Pecorino Romano is a hard cheese, unlike Swiss cheese. It can be aged anywhere from two months to three years, with longer aging resulting in a richer and more intense flavor.

Pecorino - Alternatives for Swiss cheese

Like Manchego, Pecorino Romano is crafted from sheep’s milk and has a long history of production spanning centuries. It typically boasts a sharp and tangy flavor and can sometimes be crumbly in texture.

You can find Pecorino Romano in various forms, such as whole, shredded, or grated. Use it instead of Swiss cheese in dishes like quiches, pasta, or pizza. Since Pecorino Romano has a more intense flavor, you might not need as much as Swiss cheese. Adjust accordingly to achieve the desired cheesy flavor.

11. Provolone Cheese

Provolone cheese is an excellent choice if you want a cheese with mild flavor and versatile texture. This Italian cheese, made from cow’s milk, boasts a smooth and creamy texture, making it easy to substitute in various recipes.

In terms of taste, provolone cheese is pleasantly mild with a slightly nutty flavor that complements a wide range of dishes.

Plant-Based Alternatives to Swiss Cheese

Swiss Cheese Alternatives Made from Nuts

Swiss Cheese Substitute: Almond-Based

This dairy-free option, made from finely ground almonds, mimics Swiss cheese with a creamy texture and nutty flavor. Versatile for sandwiches, salads, and fondue, it’s rich in healthy fats, protein, and essential nutrients. Whether you are lactose intolerant, vegan, or simply curious, indulge in this satisfying substitute for your cheesy cravings.

Swiss Cheese Substitute: Cashew-Based

Cashews, known for their creamy texture and mild taste, make an excellent base for Swiss cheese alternatives. Blending soaked cashews with nutritional yeast, lemon juice, and garlic powder creates a smooth, creamy cheese with a distinctive Swiss flavor. Perfect for melting and adding nutty goodness to any dish.

Soy-Based Alternatives to Swiss Cheese

Crafted from fermented soybeans, soy-based options offer a tangy and savory taste similar to traditional Swiss cheese. 

This soy-based alternative offers a creamy texture and nutty flavor, perfect for fondue and more. It satisfies Swiss cheese cravings without dairy, allowing you to stick to your dietary preferences. Remember, personal preference matters, so feel free to experiment until you find the perfect match for your taste buds!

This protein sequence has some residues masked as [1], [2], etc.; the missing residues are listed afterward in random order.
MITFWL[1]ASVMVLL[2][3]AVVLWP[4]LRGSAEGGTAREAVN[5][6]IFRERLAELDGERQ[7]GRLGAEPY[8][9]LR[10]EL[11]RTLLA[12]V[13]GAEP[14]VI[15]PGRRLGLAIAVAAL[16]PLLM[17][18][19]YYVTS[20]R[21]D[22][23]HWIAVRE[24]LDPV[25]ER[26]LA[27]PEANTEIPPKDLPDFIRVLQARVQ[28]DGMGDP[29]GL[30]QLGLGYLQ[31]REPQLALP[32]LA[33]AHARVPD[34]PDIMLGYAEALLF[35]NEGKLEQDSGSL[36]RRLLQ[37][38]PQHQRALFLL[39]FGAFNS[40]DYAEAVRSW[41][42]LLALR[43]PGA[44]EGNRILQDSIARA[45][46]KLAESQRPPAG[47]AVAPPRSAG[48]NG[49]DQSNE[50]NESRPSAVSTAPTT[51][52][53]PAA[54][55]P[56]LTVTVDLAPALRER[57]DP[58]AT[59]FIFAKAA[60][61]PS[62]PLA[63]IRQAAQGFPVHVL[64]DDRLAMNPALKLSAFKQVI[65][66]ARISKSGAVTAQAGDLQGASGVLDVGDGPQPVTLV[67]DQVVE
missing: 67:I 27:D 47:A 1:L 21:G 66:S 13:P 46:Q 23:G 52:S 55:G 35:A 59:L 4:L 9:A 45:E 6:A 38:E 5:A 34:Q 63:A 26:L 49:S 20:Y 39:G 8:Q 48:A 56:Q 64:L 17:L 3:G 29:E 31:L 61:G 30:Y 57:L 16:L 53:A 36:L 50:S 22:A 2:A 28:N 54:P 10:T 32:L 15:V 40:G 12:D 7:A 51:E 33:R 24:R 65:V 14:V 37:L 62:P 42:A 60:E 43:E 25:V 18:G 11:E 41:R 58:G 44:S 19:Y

Other Plant-Based Alternatives to Swiss Cheese

Beyond nuts and soy, explore creative alternatives for plant-based Swiss cheese substitutes. Try combining nutritional yeast and miso paste for a savory, tangy flavor reminiscent of Swiss cheese. Fermented vegetables like sauerkraut or kimchi offer a unique tanginess and texture to dishes. Experiment with these alternatives to find the perfect match for your personal preferences!


Is Lorraine cheese the same as Swiss cheese?

Lorraine cheese is a type of Swiss cheese known for its small holes and lacy look. Sometimes called Lacy Swiss, it’s one of three Swiss cheese varieties made in the United States. Alongside Lacey Swiss, you’ll find aged Swiss and Baby Swiss produced here, not in Switzerland.

Why Swiss cheese has holes?

Swiss cheese gets its holes from bacteria that develop during aging. This bacteria, called Propionibacterium freudenreichii, produces carbon dioxide gas as the cheese matures, forming the characteristic holes. Interestingly, these holes don’t affect the taste of the cheese. Instead, it’s the combination of bacteria and the cheese-making process that gives Swiss cheese its unique flavor.

Which type of Swiss cheese is the most popular?

Emmenthal cheese is the most well-known type of Swiss cheese globally. It’s easily recognizable by its signature holes scattered throughout the cheese.

Brie vs. Swiss cheese: what’s the difference?

No, Brie is not Swiss cheese. Originating from the Brie region in France, Brie cheese is distinct from Swiss cheese. Brie is a soft, creamy cheese with a pale color and a slight tang, offering a delightful texture and flavor profile.

See Also – Substitute for Blue Cheese: 11 Delicious Options to Try


If you can’t find Swiss cheese, no worries! You can still make a tasty dish with a substitute. Just remember, some substitutes may change the flavor a bit – but that’s okay! You might even like it better. And check if the substitute melts nicely, so it fits your dish perfectly.